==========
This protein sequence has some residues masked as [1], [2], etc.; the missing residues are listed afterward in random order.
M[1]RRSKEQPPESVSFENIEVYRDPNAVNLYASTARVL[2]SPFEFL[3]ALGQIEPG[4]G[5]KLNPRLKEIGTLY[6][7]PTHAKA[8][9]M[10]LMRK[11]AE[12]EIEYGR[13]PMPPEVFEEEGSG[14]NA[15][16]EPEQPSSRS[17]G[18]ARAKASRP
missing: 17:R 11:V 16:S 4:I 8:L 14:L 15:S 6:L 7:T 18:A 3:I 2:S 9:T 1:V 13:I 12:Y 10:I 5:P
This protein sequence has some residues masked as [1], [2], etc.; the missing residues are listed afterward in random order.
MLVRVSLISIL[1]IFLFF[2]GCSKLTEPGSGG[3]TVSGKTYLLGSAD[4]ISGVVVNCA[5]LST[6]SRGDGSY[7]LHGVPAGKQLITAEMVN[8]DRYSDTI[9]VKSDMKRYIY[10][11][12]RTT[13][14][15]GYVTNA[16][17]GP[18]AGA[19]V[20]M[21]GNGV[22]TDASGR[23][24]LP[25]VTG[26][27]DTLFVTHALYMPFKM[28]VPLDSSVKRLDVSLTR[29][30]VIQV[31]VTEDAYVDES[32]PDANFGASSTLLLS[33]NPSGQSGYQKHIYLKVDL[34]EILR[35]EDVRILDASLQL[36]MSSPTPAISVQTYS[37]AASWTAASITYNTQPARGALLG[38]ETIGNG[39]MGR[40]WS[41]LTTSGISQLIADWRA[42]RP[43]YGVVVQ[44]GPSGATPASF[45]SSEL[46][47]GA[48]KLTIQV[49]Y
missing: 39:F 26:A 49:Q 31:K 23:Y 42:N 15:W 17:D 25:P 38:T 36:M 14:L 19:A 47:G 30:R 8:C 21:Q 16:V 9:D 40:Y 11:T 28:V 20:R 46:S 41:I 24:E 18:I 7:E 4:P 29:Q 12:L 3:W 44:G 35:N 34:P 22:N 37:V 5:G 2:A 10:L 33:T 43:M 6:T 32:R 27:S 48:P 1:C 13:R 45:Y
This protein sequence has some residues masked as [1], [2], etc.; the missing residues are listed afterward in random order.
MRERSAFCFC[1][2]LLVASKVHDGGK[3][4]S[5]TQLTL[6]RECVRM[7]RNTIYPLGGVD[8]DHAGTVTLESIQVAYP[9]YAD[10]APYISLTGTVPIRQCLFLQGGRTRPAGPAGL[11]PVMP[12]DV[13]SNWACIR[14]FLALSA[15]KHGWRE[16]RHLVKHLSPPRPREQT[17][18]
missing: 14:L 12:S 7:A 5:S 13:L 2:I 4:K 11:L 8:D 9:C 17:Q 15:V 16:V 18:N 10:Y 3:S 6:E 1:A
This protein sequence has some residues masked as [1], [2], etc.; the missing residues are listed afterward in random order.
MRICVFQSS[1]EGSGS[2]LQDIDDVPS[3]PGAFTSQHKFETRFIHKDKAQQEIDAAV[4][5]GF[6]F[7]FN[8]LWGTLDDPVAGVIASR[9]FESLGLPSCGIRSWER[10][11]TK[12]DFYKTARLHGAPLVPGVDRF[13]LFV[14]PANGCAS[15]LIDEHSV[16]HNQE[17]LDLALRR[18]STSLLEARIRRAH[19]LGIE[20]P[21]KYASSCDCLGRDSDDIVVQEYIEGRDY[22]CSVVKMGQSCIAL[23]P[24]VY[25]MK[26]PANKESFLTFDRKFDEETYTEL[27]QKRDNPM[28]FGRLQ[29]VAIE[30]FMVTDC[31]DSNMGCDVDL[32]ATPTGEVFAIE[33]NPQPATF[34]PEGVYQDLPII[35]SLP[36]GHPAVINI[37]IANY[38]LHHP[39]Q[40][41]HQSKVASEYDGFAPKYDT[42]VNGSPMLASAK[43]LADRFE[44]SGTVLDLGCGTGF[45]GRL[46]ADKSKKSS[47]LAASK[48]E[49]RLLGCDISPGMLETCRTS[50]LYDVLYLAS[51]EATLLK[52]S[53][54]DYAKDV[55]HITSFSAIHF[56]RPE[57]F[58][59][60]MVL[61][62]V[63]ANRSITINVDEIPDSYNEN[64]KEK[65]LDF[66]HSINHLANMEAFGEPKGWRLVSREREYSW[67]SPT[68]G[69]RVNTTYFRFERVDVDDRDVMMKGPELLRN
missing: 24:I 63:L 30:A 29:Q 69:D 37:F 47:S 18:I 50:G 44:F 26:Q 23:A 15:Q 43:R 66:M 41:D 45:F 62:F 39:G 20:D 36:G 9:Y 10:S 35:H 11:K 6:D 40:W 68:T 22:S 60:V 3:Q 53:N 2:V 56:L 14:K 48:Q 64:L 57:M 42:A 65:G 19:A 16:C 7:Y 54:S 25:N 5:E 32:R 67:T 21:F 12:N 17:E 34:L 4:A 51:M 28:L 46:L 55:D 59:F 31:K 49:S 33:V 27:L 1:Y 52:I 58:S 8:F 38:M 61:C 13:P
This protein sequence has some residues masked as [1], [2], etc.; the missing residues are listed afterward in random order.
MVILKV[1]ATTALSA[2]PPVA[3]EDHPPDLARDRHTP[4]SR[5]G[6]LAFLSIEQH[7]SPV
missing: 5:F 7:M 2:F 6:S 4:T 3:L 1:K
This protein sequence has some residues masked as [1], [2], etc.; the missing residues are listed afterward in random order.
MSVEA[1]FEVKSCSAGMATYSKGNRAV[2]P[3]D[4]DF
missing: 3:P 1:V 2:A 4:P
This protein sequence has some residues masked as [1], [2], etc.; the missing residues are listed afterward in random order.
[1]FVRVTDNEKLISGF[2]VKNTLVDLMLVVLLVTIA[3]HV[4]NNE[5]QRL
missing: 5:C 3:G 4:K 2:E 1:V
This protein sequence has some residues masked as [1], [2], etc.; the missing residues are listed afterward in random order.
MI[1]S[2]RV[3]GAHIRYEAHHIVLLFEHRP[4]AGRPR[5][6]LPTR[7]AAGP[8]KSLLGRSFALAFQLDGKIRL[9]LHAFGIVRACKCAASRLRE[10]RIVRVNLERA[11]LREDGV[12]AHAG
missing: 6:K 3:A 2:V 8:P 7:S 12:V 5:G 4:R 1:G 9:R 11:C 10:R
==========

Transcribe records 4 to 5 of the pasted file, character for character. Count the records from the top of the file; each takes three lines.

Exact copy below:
This protein sequence has some residues masked as [1], [2], etc.; the missing residues are listed afterward in random order.
MRICVFQSS[1]EGSGS[2]LQDIDDVPS[3]PGAFTSQHKFETRFIHKDKAQQEIDAAV[4][5]GF[6]F[7]FN[8]LWGTLDDPVAGVIASR[9]FESLGLPSCGIRSWER[10][11]TK[12]DFYKTARLHGAPLVPGVDRF[13]LFV[14]PANGCAS[15]LIDEHSV[16]HNQE[17]LDLALRR[18]STSLLEARIRRAH[19]LGIE[20]P[21]KYASSCDCLGRDSDDIVVQEYIEGRDY[22]CSVVKMGQSCIAL[23]P[24]VY[25]MK[26]PANKESFLTFDRKFDEETYTEL[27]QKRDNPM[28]FGRLQ[29]VAIE[30]FMVTDC[31]DSNMGCDVDL[32]ATPTGEVFAIE[33]NPQPATF[34]PEGVYQDLPII[35]SLP[36]GHPAVINI[37]IANY[38]LHHP[39]Q[40][41]HQSKVASEYDGFAPKYDT[42]VNGSPMLASAK[43]LADRFE[44]SGTVLDLGCGTGF[45]GRL[46]ADKSKKSS[47]LAASK[48]E[49]RLLGCDISPGMLETCRTS[50]LYDVLYLAS[51]EATLLK[52]S[53][54]DYAKDV[55]HITSFSAIHF[56]RPE[57]F[58][59][60]MVL[61][62]V[63]ANRSITINVDEIPDSYNEN[64]KEK[65]LDF[66]HSINHLANMEAFGEPKGWRLVSREREYSW[67]SPT[68]G[69]RVNTTYFRFERVDVDDRDVMMKGPELLRN
missing: 24:I 63:L 30:A 29:Q 69:D 37:F 47:S 18:I 50:G 44:F 26:Q 23:A 15:Q 43:R 66:M 41:D 45:F 62:F 39:G 20:D 36:G 9:Y 10:S 35:H 11:K 6:D 40:W 68:T 22:S 60:V 3:Q 53:N 2:V 56:L 14:K 48:Q 64:L 57:M 42:A 65:G 19:A 16:C 7:Y 54:S 25:N 5:E 32:R 67:T 21:F 12:N 17:E 34:L 4:A 51:M 28:L 46:L 55:D 59:F 31:K 49:S 33:V 27:L 1:Y 52:I 58:S 8:F 38:M 61:C 13:P
This protein sequence has some residues masked as [1], [2], etc.; the missing residues are listed afterward in random order.
MVILKV[1]ATTALSA[2]PPVA[3]EDHPPDLARDRHTP[4]SR[5]G[6]LAFLSIEQH[7]SPV
missing: 5:F 7:M 2:F 6:S 4:T 3:L 1:K